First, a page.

Something that struck me about KLA was how personable every Climate Action Plan, every branding session, and all resources are to fit the town or city KLA works with. Every survey template or presentation was done with careful consideration of the audience and what their existing relationship with climate change may look like. As I started working on diverse client projects, I realized why this consideration was taken. Every town has a different relationship with sustainability, people’s values shift so drastically from Nevada to California and North Carolina to New England. Depending on regional climate, existing policy, and the values of residents, climate action must be considerate of external factors. For example, access to water perhaps is not a focus for a Climate Action Plan developed in coastal areas, but it can be for landlocked states. Different types of renewable energies can be favored depending on tree canopy, weather, when houses were built, and transportation needs. By targeting the real-life struggles, experiences and desires of residents and hearing it directly through them will guide climate policy like no other.
3. Communications Make or Break Climate Action
In career fairs about environmental consulting, Marketing and Engagement were touched on as parts of the implementation process for climate policy, but I never realized how nuanced and pivotal these practices are to ensure that sustainability action remains relevant. Every aspect of climate policy is incredibly important and irreplaceable; from variable tracking, climate analysis, plan development, branding, advertising, and gauging activity afterwards. But working in communication has made me realize the unsung heroes of climate action are those who help make the hard facts and nuanced reports understandable to those who are not regularly surrounded by sustainability resources.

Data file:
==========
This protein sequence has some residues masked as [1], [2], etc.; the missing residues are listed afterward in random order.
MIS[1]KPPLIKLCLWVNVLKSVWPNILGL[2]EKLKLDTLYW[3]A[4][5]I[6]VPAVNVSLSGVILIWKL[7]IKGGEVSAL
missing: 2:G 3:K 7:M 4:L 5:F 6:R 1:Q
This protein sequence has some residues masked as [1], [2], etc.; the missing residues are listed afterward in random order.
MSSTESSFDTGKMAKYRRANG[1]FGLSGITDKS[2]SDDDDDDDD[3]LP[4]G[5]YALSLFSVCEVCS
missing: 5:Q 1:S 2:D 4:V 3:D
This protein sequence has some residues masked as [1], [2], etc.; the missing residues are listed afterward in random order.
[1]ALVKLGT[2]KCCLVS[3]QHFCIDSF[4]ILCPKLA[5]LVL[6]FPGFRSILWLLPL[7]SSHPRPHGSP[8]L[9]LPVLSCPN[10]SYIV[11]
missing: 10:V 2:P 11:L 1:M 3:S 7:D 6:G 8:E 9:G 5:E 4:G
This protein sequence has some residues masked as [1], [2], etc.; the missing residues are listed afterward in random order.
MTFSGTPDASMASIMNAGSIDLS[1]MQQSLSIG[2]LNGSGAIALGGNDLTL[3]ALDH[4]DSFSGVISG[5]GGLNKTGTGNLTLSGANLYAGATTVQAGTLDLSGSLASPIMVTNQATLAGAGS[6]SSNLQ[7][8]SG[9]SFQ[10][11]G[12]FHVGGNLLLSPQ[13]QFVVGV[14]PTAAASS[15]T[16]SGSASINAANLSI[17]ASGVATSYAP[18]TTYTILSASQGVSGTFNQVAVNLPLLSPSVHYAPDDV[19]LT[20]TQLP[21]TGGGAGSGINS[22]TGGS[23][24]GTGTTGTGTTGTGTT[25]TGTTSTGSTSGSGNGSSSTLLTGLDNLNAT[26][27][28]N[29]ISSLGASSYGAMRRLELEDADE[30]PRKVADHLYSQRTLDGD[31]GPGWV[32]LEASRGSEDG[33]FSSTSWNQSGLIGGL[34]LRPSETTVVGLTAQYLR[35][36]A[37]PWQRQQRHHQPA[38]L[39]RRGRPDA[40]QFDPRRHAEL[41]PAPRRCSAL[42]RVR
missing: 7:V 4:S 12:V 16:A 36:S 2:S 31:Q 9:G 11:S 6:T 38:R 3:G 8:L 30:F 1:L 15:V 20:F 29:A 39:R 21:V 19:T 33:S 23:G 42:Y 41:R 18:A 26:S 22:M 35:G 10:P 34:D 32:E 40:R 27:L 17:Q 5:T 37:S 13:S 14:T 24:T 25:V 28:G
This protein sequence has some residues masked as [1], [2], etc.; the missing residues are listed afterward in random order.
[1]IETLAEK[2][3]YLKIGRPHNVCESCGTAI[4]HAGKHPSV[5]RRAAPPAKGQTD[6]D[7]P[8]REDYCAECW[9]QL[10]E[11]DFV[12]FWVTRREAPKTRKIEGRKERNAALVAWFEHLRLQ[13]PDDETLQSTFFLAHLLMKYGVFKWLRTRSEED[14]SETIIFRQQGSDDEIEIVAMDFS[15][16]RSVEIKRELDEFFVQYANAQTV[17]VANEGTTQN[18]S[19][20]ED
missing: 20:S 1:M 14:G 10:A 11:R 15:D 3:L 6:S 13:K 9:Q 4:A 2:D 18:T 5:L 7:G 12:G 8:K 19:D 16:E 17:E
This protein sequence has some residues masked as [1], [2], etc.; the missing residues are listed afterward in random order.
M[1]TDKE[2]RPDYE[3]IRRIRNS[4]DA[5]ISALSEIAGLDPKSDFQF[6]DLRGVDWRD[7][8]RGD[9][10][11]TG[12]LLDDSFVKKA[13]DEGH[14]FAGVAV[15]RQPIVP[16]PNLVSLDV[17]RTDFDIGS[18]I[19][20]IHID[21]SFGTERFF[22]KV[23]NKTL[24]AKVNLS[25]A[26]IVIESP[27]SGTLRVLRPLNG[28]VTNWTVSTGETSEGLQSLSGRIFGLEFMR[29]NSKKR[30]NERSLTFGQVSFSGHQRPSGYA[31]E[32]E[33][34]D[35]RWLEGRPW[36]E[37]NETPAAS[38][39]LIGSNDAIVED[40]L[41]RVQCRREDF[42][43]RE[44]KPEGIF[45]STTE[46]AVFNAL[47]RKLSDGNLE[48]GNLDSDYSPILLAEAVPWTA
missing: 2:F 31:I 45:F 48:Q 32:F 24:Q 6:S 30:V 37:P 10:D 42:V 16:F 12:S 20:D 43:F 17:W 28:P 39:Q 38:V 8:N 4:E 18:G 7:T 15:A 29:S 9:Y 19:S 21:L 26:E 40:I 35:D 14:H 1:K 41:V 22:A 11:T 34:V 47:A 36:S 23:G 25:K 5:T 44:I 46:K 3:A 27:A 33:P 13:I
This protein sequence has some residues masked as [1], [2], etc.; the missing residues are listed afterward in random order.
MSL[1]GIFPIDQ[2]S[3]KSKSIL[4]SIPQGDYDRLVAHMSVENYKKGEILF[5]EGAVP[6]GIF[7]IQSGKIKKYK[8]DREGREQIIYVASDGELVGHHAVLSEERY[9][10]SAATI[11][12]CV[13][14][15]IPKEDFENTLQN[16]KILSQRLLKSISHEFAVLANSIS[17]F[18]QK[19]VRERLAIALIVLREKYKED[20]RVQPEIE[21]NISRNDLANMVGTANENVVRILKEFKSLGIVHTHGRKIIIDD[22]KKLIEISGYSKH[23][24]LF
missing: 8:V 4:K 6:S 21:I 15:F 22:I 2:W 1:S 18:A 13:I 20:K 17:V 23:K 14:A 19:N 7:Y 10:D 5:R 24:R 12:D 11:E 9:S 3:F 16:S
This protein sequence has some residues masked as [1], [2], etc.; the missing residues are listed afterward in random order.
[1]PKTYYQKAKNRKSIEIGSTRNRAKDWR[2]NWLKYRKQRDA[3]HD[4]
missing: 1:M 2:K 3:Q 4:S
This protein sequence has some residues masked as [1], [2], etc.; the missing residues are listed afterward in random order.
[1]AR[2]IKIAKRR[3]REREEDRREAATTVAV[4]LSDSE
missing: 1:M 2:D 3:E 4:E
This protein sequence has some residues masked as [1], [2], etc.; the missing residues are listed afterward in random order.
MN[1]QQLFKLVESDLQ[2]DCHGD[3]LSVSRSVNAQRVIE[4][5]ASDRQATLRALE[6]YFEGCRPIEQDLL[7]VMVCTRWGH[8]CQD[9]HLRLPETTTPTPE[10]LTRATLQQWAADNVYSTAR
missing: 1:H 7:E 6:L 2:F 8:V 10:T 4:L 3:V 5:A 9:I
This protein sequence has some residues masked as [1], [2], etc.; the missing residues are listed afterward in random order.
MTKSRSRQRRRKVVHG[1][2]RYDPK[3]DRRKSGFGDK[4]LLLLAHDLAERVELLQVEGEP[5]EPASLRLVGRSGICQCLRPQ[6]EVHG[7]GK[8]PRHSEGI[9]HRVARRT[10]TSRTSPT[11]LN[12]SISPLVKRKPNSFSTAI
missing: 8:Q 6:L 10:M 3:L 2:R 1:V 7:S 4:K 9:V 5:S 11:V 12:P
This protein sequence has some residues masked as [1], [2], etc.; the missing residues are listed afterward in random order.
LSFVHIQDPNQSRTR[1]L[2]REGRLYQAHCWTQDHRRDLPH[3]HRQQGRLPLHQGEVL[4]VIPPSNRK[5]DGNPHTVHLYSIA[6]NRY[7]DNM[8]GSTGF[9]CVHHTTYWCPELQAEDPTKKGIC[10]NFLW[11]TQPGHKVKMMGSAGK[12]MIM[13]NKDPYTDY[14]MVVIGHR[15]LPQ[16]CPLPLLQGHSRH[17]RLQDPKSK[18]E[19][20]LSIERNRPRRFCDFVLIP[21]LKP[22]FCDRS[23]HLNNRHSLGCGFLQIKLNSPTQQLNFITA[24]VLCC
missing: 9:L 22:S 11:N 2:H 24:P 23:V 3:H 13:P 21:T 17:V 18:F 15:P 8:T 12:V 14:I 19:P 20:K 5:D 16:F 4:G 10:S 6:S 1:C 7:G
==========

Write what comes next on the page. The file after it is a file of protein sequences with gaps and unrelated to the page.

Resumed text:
Climate policy can go over the heads or get lost in the busy lives of millions of Americans if people are not prepared to understand what sustainability brings, how it affects them, and how communities could accommodate a lifestyle that would bring them more utility in the long-term future. Without an adequate brand with eye-catching graphics or enticing headlines, who will look at the advertisement directing them to the City’s links for clean energy subsidies? If pamphlets are not printed in different languages and distributed evenly around municipalities, will frontline communities be able to take advantage of the state’s programs? Even the best climate action plan cannot drive real change unless it is communicated effectively.
This list only scratches the surface of the real-world skills I’ve learned in my internship with KLA, and I am so humbled to be a part of a brilliant and supportive team. I’ve learned so much about myself and skills that I developed, but more importantly I learned about environmental consulting and the influential power of communication. Behavior change towards sustainability is difficult to foster, but hardworking groups like KLA strive to make the world a better place. This gives me more confidence about our future and how we can all play a part in making strides towards a greener future.
Read our other 2023 KLA Summer Interns' blogs here:
Nathan Abreu-Cruz, Climate Analysis Intern: Choosing Climate Metrics that Matter
Dunia Seidu, Climate Storytelling Intern: Cambridge Leads Building Decarbonization with BlocPower Partnership